Search for the bWaratahb

Inger Sheil

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Dec 3, 2000
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Further to previous 'Waratah Found!' and 'Waratah Unfound!' threads, another Clive Cussler funded expedition sets sail from Durban this week.

"It's been a difficult one to crack, but I'm cautiously optimistic" Expedition leader Emlyn Brown is quoted as saying. The story can be found here:

http://www.guardian.co.uk/southafrica/story/0,13262,1194685,00.html

Has anyone got the dish on the Bill Elston story?

This is one I'd like to see solved - it has haunted me since early childhood.
 

Dave Gittins

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Apr 11, 2001
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While on Waratah, I looked up a book on mysterious disappearances published in 1981 and Bill Elston's sighting is not mentioned. On the Internet, he's only found in the Guardian article. I won't say he's telling a tall tale, but he reminds me of Albert Smith of Rappahannock fame.
 

Dave Moran

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Apr 23, 2002
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Hmmm. I seem to remember a story similar to Elstons revolving around a pilot who spotted her in WW2 ? Lying on her side, fairly intact etc ...Could this be a pattern of repetition of an urban myth?
 

Dave Gittins

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Apr 11, 2001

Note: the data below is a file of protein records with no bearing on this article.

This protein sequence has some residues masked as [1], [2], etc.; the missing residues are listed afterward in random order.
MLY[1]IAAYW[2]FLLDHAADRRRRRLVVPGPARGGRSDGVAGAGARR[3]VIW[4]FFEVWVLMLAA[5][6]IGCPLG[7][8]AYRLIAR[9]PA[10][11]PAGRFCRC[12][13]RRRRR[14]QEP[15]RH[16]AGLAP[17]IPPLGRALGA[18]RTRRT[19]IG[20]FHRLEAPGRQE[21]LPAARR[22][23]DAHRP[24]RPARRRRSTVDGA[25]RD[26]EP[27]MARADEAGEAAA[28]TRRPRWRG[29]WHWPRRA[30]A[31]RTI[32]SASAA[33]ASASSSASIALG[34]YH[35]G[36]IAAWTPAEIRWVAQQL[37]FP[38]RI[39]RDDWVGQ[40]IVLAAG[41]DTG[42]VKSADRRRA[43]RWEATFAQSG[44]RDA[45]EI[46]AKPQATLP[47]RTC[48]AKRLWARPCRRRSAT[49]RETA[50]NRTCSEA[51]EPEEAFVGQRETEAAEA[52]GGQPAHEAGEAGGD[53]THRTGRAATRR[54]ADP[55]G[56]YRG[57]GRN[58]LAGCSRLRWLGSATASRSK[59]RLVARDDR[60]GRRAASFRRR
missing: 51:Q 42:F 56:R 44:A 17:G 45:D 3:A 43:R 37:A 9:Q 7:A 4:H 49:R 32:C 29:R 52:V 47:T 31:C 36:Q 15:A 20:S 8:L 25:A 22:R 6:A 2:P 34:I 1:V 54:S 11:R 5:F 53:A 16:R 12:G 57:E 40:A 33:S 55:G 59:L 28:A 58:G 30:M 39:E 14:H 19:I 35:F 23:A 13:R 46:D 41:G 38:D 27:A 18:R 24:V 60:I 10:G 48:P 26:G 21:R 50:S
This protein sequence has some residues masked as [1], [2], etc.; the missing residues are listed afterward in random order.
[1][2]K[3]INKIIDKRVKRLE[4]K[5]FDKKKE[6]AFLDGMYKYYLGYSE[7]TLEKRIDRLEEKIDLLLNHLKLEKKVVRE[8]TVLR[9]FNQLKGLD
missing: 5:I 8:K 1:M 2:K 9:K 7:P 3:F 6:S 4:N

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Dave, that was a South African pilot called Roos. An attempt to check his story failed because of bad weather. Roos was accidentally killed soon after. It seems that the ship he saw was another WW II victim.
 

John Flood

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Mar 1, 2004
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Hi Folks,

Is there on good books on the Waratah?

I know there were no survivors, so any details on the how she sunk would only be theories.

Was there ever any wreckage found at the time of the sinking?

All the Best,
John.
 

Dave Gittins

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Apr 11, 2001
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John. according to the book "Without Trace", no authenticated wreckage was ever found. There were all sorts of wild claims of bodies being seen and messages in bottles were found in Australia but all were tall stories and fakes.
 

John Flood

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Mar 1, 2004
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Paul/Dave,

Thanks for mentioning a few books on the subject.

It's amazing that no wreckage was ever found.
Whatever happened to that ship, it must have been truly catastrophic!!

All the Best,
John
 

Wesley Burton

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Apr 22, 2004
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I have Clive Cussler's 'The Sea Hunters II'. One part of the book is about the Waratah. I guess this means they wont find her in this book.
 

Matthew Lips

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Mar 8, 2001
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The Waratah was believed to be rather top heavy. There is the story of a passenger who was distressed to notice that his bath water took forever to right itself whenever the seas were rough, and duly jumped ship in Durban even though he was booked all the way to the UK.